SMART LIVING: Saving new moms and their babies

Doctors are working to reverse a disturbing pregnancy trend in the United States.
Published: Jan. 18, 2023 at 3:42 PM CST|Updated: Jan. 20, 2023 at 6:50 PM CST
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SAN DIEGO, Calif. (IVANHOE NEWSWIRE) - Doctors are working to reverse a disturbing pregnancy trend in the United States.

A new national study of women between the ages of 18 and 44 shows that pregnancy complications are up by 16% in four years.

“We’re seeing more complications because more and more women are having issues with high blood pressure, with diabetes, with obesity,” said Dr. Sean Daneshmand, a perinatologist at Scripps Clinic. “The time when you can make the most amount of impact on a pregnancy is during the preconception period.”

An emerging field of study called epigenetics looks at how a woman’s environment and behavior can impact her pregnancy and the baby after birth.

“One of the things that I always tell patients is when you have no control over your DNA, what you are in control of is your environment,” said Daneshmand.

Getting enough sleep, exercising every day, focusing on nutrition, and managing stress can impact your child’s entire life.

A recent study published in the journal Jama Pediatrics suggests that a mother’s anxiety from conception through the baby’s first year of life can cause deficits in cognitive, language, and motor development.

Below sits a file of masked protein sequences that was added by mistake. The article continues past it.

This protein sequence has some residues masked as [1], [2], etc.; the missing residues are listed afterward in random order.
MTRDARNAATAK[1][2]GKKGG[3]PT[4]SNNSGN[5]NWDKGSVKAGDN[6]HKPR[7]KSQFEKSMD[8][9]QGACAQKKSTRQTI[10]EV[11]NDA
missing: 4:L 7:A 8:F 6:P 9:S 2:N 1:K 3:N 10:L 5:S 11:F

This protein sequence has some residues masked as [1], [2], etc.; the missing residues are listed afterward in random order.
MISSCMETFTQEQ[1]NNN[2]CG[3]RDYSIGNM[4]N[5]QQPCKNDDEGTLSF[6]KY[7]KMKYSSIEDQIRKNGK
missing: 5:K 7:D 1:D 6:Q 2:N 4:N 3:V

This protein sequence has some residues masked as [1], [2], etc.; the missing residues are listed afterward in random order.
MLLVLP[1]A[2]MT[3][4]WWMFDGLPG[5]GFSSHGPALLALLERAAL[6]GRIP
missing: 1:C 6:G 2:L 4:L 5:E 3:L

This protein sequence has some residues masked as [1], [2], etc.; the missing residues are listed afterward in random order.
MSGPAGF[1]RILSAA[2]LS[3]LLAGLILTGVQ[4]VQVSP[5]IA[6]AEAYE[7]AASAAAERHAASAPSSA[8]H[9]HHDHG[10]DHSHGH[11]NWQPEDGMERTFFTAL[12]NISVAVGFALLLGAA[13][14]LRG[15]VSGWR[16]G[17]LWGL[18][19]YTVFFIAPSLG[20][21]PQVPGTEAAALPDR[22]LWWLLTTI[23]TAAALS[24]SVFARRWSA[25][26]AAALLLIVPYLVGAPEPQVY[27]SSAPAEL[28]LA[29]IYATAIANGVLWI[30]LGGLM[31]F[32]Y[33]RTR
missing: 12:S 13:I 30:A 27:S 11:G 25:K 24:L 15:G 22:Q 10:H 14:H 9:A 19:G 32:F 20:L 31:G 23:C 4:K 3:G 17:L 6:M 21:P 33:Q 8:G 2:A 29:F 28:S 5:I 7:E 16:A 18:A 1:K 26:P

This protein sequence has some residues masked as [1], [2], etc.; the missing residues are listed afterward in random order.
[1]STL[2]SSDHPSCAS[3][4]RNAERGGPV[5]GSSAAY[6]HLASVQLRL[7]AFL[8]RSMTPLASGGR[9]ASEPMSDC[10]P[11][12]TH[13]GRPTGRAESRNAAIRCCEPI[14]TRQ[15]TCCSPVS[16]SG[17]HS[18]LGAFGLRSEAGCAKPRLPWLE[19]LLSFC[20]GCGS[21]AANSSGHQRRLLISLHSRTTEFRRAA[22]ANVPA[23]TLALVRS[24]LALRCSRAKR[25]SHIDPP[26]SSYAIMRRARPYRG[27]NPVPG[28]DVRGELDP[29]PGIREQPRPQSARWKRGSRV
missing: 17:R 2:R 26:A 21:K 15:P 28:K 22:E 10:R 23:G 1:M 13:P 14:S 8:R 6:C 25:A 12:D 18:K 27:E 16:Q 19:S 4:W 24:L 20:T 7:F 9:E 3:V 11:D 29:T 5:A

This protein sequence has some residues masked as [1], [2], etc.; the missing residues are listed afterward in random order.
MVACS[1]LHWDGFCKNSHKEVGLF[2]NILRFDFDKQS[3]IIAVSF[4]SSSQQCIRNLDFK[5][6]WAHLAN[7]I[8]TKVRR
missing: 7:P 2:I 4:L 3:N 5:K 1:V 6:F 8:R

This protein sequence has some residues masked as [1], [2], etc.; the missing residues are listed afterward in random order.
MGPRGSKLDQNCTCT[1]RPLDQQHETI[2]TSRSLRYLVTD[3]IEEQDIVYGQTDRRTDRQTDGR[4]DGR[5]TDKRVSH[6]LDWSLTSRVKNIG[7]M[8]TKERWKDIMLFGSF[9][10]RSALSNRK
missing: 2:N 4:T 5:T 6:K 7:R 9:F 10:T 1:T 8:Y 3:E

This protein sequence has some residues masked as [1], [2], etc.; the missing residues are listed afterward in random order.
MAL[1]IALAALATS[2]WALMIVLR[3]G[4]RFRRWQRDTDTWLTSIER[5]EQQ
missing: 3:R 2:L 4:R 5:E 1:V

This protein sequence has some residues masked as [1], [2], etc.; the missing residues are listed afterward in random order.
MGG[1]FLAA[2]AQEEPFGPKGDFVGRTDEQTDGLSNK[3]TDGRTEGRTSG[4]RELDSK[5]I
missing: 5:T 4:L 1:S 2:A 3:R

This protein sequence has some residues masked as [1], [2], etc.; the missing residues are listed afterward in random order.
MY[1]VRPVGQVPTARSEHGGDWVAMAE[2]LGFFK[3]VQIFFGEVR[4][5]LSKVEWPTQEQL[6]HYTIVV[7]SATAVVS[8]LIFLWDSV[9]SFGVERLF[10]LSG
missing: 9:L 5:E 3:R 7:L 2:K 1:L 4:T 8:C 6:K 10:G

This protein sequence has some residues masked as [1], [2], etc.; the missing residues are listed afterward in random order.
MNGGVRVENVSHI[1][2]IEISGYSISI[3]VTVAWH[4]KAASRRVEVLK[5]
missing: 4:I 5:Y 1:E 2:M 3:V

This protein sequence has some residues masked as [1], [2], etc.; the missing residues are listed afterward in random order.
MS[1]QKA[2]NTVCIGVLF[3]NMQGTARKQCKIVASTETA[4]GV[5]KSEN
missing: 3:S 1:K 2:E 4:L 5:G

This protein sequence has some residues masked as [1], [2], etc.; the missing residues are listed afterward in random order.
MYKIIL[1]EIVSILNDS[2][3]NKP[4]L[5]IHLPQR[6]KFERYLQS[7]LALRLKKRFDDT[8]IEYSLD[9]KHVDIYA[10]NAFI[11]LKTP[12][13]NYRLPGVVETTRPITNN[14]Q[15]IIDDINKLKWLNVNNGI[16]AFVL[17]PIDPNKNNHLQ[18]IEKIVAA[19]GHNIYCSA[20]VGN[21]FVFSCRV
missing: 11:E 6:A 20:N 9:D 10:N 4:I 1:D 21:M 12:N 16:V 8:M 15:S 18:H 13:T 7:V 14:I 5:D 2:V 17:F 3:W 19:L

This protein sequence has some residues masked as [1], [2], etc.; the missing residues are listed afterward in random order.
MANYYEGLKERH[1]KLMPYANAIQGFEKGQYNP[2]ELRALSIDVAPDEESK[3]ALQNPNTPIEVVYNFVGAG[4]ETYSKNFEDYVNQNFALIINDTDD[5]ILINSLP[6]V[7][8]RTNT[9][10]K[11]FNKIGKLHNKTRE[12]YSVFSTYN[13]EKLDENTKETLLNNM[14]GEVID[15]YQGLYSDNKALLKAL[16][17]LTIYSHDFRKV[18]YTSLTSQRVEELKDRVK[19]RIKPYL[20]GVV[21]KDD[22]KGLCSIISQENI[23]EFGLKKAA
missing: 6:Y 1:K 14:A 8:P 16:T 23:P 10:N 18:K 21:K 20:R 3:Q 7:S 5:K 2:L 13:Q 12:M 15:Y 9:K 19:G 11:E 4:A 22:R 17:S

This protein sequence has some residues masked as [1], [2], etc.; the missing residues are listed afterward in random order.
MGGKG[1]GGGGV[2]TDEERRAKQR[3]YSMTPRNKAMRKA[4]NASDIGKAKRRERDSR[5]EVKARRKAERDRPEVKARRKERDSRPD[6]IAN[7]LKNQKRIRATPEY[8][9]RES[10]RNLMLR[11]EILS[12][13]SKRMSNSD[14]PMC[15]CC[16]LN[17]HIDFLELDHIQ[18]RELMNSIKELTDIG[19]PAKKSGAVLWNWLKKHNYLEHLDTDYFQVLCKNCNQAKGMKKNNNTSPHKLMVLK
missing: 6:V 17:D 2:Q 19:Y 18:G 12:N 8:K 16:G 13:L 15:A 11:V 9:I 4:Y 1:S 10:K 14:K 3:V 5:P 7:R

“These children are at an increased risk for not only psychosocial issues, but also organic diseases such as obesity, high blood pressure, diabetes, and cancer,” said Daneshmand.

At Scripps, they’ve created one of the first high-risk pregnancy teams, with a complex care coordinator to help with nutrition, overall health, and mental well-being. A key component is making sure moms are doing emotionally well in the fourth trimester after the baby is born.

“The future of America relies on our women. If you take care of women, we’re going to have that mom translate that to her family, to our community, and eventually, that’s how you’re going to live your best life,” said Daneshmand.

The high-risk pregnancy teams at Scripps also work with community organizations and charities to help expectant moms.

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